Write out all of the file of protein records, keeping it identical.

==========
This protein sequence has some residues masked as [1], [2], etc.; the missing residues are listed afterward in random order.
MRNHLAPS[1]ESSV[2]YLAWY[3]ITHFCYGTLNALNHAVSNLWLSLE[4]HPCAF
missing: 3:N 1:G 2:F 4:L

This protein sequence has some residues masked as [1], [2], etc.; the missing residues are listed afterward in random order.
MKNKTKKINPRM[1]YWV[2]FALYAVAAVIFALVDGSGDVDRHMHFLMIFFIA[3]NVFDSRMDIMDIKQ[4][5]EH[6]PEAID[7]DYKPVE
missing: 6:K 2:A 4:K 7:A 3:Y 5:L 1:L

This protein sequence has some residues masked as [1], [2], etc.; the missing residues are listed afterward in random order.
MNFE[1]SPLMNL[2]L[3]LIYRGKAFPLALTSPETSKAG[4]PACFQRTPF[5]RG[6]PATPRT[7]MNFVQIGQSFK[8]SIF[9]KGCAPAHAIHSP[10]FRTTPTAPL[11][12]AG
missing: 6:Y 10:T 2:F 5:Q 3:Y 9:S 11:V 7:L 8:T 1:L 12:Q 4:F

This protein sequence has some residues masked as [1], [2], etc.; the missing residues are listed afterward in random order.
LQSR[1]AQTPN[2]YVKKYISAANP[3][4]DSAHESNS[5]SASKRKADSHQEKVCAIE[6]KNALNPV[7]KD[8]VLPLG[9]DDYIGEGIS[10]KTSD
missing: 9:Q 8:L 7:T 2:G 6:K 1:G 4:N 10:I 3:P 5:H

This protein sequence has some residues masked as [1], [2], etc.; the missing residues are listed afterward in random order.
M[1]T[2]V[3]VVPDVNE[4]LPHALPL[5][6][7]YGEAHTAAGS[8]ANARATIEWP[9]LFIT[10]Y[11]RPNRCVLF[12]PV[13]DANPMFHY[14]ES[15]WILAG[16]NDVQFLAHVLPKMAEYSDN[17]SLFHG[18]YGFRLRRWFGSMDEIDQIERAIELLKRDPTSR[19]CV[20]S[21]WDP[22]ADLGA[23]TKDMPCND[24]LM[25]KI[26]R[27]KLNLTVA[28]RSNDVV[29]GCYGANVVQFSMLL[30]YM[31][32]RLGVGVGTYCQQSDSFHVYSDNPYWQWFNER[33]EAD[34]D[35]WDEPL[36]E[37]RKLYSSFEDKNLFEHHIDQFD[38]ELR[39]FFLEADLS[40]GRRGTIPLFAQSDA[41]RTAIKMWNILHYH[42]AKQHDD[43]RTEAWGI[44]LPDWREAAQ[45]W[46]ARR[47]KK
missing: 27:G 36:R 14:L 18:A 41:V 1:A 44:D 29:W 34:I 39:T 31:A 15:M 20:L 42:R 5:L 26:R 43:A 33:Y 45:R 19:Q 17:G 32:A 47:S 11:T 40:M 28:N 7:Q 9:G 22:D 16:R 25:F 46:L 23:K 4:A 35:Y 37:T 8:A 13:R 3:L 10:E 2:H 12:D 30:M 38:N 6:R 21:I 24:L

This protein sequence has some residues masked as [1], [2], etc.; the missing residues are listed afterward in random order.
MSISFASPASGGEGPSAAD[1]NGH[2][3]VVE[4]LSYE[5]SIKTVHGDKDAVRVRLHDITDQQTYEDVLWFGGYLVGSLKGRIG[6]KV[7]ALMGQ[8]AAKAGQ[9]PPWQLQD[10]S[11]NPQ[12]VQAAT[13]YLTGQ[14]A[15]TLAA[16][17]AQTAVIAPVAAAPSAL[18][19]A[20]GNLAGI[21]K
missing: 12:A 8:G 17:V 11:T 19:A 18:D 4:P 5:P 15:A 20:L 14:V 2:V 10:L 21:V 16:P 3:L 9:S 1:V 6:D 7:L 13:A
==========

This protein sequence has some residues masked as [1], [2], etc.; the missing residues are listed afterward in random order.
MRNHLAPS[1]ESSV[2]YLAWY[3]ITHFCYGTLNALNHAVSNLWLSLE[4]HPCAF
missing: 3:N 1:G 2:F 4:L

This protein sequence has some residues masked as [1], [2], etc.; the missing residues are listed afterward in random order.
MKNKTKKINPRM[1]YWV[2]FALYAVAAVIFALVDGSGDVDRHMHFLMIFFIA[3]NVFDSRMDIMDIKQ[4][5]EH[6]PEAID[7]DYKPVE
missing: 6:K 2:A 4:K 7:A 3:Y 5:L 1:L

This protein sequence has some residues masked as [1], [2], etc.; the missing residues are listed afterward in random order.
MNFE[1]SPLMNL[2]L[3]LIYRGKAFPLALTSPETSKAG[4]PACFQRTPF[5]RG[6]PATPRT[7]MNFVQIGQSFK[8]SIF[9]KGCAPAHAIHSP[10]FRTTPTAPL[11][12]AG
missing: 6:Y 10:T 2:F 5:Q 3:Y 9:S 11:V 7:L 8:T 1:L 12:Q 4:F

This protein sequence has some residues masked as [1], [2], etc.; the missing residues are listed afterward in random order.
LQSR[1]AQTPN[2]YVKKYISAANP[3][4]DSAHESNS[5]SASKRKADSHQEKVCAIE[6]KNALNPV[7]KD[8]VLPLG[9]DDYIGEGIS[10]KTSD
missing: 9:Q 8:L 7:T 2:G 6:K 1:G 4:N 10:I 3:P 5:H

This protein sequence has some residues masked as [1], [2], etc.; the missing residues are listed afterward in random order.
M[1]T[2]V[3]VVPDVNE[4]LPHALPL[5][6][7]YGEAHTAAGS[8]ANARATIEWP[9]LFIT[10]Y[11]RPNRCVLF[12]PV[13]DANPMFHY[14]ES[15]WILAG[16]NDVQFLAHVLPKMAEYSDN[17]SLFHG[18]YGFRLRRWFGSMDEIDQIERAIELLKRDPTSR[19]CV[20]S[21]WDP[22]ADLGA[23]TKDMPCND[24]LM[25]KI[26]R[27]KLNLTVA[28]RSNDVV[29]GCYGANVVQFSMLL[30]YM[31][32]RLGVGVGTYCQQSDSFHVYSDNPYWQWFNER[33]EAD[34]D[35]WDEPL[36]E[37]RKLYSSFEDKNLFEHHIDQFD[38]ELR[39]FFLEADLS[40]GRRGTIPLFAQSDA[41]RTAIKMWNILHYH[42]AKQHDD[43]RTEAWGI[44]LPDWREAAQ[45]W[46]ARR[47]KK
missing: 27:G 36:R 14:L 18:A 41:V 1:A 44:D 29:W 34:I 39:T 31:A 15:M 20:L 42:R 5:L 26:R 43:A 33:Y 45:R 19:Q 17:G 32:A 47:S 11:T 40:M 28:N 7:Q 9:G 22:D 16:R 25:F 46:L 23:K 4:A 35:Y 37:T 8:A 13:R 3:L 10:E 2:H 12:D 30:M 38:N 6:R 21:I 24:L

This protein sequence has some residues masked as [1], [2], etc.; the missing residues are listed afterward in random order.
MSISFASPASGGEGPSAAD[1]NGH[2][3]VVE[4]LSYE[5]SIKTVHGDKDAVRVRLHDITDQQTYEDVLWFGGYLVGSLKGRIG[6]KV[7]ALMGQ[8]AAKAGQ[9]PPWQLQD[10]S[11]NPQ[12]VQAAT[13]YLTGQ[14]A[15]TLAA[16][17]AQTAVIAPVAAAPSAL[18][19]A[20]GNLAGI[21]K
missing: 12:A 8:G 17:V 11:T 19:A 18:D 4:P 5:P 15:A 20:L 14:V 2:V 10:L 21:V 16:P 3:L 9:S 1:V 6:D 7:L 13:A